I was born long before the end of apartheid, in the pre-Nelson Mandela era. I grew up in a time when whites and blacks were separate. We have made massive changes, ones I never thought we would do peacefully. I have seen how society has changed.

My children were born just before the end of apartheid and I've seen the changes that have happened since then and it's fantastic.


Indira Abidin, MD, Fortune PR Strategic Communications

Why is it hot?
Indonesia is among the top five most populated countries in the world, with the largest Muslim population. It's South East Asia's largest country and its annual growth rate exceeded 5% in seven of the past eight years, and is expected to be 7% in 2013.

Indonesians love to consume. Despite criticism against it, consumerism has saved Indonesia
from financial crisis.

The country has also become more politically stable. President Susilo Bambang Yudhoyono has been recognized as a market-friendly reformer, and has successfully improved investors' trust here.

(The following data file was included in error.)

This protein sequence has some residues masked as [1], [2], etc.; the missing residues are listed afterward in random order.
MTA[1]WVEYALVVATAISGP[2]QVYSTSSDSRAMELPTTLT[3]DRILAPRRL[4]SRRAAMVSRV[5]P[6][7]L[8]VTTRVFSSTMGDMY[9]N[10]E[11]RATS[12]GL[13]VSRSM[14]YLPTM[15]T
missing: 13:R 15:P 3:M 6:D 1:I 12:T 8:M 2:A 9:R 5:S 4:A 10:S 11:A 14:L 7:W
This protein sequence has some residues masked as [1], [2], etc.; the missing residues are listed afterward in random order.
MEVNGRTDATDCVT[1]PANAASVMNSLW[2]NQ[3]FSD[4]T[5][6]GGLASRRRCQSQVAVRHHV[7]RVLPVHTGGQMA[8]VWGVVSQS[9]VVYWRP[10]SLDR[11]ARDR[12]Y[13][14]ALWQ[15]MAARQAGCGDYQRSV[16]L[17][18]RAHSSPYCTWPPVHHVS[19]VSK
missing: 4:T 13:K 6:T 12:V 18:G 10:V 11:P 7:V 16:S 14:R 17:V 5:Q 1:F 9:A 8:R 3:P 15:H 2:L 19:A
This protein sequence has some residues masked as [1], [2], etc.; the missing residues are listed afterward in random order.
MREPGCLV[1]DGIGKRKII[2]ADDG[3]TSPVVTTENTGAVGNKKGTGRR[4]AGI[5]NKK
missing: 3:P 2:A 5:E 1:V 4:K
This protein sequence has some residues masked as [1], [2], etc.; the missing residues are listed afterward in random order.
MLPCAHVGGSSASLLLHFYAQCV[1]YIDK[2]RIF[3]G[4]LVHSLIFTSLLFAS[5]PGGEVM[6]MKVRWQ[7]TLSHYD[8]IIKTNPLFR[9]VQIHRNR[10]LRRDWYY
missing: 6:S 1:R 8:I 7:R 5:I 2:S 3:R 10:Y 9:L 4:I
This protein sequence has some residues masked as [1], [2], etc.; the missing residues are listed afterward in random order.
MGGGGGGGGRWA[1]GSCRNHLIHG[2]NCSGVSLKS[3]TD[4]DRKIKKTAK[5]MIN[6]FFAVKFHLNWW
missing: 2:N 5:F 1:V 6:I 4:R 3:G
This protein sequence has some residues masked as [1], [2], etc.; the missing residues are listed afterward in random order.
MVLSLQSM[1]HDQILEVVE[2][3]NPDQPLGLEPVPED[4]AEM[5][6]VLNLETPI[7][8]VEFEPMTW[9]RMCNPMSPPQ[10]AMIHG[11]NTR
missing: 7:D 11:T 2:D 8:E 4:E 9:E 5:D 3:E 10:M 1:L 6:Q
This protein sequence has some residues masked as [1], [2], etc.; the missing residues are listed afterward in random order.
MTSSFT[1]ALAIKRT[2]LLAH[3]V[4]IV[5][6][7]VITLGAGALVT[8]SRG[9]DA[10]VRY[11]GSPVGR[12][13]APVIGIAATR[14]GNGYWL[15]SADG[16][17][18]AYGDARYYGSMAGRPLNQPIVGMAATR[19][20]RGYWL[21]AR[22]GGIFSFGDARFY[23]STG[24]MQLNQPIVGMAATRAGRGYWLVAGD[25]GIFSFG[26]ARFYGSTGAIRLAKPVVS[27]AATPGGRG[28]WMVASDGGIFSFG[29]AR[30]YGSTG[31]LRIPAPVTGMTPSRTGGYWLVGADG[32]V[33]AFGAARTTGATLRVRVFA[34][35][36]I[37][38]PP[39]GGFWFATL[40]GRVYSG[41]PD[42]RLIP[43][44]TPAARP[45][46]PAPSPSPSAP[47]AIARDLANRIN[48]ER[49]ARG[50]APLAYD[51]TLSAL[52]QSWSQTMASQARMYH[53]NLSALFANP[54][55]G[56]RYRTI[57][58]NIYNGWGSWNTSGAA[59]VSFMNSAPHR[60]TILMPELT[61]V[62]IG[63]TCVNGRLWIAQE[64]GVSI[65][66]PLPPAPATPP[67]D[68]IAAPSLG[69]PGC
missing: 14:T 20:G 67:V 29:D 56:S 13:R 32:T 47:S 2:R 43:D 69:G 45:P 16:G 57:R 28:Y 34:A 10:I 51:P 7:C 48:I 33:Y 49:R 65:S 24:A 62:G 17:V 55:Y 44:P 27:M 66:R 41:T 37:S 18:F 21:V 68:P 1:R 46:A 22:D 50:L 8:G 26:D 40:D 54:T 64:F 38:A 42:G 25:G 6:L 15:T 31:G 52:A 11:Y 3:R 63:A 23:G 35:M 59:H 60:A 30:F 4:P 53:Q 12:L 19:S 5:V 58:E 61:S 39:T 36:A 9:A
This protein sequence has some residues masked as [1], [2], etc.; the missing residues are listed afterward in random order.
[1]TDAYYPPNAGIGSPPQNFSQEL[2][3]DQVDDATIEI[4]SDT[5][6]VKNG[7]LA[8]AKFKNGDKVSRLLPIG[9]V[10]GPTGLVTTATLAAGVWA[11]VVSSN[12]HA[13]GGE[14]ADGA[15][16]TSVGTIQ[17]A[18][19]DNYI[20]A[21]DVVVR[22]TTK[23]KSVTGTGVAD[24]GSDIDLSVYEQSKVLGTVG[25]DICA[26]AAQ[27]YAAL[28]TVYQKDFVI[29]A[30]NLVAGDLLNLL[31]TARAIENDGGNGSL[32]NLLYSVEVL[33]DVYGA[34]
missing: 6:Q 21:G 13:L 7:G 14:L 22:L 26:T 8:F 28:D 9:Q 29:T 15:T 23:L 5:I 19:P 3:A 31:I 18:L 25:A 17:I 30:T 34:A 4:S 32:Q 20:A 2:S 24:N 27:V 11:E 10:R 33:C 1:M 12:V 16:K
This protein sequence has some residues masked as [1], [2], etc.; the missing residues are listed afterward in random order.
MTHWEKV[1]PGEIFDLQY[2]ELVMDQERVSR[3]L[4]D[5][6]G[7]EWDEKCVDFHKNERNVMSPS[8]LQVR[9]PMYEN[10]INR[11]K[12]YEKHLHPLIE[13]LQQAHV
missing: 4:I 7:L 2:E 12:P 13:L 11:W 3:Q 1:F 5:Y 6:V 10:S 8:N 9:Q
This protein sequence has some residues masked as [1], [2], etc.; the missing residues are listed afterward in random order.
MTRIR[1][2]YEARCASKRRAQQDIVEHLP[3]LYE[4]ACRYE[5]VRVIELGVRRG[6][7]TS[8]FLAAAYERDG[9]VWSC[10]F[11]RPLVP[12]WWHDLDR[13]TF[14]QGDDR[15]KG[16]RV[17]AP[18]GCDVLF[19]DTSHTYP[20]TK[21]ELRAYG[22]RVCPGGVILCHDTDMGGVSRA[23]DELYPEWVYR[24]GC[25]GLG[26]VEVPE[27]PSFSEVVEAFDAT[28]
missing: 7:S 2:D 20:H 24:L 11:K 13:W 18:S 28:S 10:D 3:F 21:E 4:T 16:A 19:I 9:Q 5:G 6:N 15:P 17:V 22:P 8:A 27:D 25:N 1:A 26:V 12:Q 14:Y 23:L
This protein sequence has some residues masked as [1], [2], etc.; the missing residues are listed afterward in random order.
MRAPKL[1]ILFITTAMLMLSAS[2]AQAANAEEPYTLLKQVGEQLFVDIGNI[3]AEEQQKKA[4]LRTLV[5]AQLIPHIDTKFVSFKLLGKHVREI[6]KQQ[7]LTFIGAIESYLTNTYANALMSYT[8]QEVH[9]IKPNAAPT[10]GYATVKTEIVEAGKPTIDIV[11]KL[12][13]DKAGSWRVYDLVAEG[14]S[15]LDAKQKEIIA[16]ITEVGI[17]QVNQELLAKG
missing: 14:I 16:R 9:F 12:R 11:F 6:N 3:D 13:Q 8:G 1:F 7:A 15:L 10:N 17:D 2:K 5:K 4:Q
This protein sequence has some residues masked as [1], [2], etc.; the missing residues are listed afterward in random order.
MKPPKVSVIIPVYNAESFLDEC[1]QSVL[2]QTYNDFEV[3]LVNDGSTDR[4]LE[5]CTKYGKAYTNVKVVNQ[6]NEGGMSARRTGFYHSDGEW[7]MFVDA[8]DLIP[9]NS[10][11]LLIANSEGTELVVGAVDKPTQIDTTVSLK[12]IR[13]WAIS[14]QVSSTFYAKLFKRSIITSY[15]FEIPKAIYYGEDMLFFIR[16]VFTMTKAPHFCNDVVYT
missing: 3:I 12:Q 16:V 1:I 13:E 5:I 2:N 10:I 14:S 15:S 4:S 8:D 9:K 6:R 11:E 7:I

Is growth happening throughout the marketplace or in specific sectors?
According to Nielsen's Advertising Expenditure Report in December 2011, telecommunications grew 89% to $37.5 million, the biggest sector in the country, followed by haircare (11%), and government and political information (27%).

Fast-moving consumer goods are also very strong. Unilever Indonesia has doubled its size over the last five years. In terms of purchasing power, the size of the Indonesian business is getting close to the size of the North American business.

P&G also created a manufacturing plant in Indonesia to better tap into the promising market.

How developed is the PR profession in the area?
Indonesia is predominantly an advertising market, but marketers and corporate leaders are learning more about the value of PR.

As media becomes more fragmented and placement becomes more expensive, many brands have reallocated their budgets to PR and brand activation.

Most marketers and corporations still consider communications and PR professionals as publicists, not strategists. Many clients still think it has limited capabilities in playing a strategic role in achieving
a bigger goal.

PR firms in Indonesia are complaining about recruitment. Leaders say it is easier to look for clients than good employees.

What services are clients asking you for most and why?
Transportation, led by Citilink,  Garuda's low-cost airline, contributes to 27% of gross profit. Banking and finance, led by BTN, Indonesia's state-owned bank, contributes 16%. The third major contributor is the political sector, at 13%.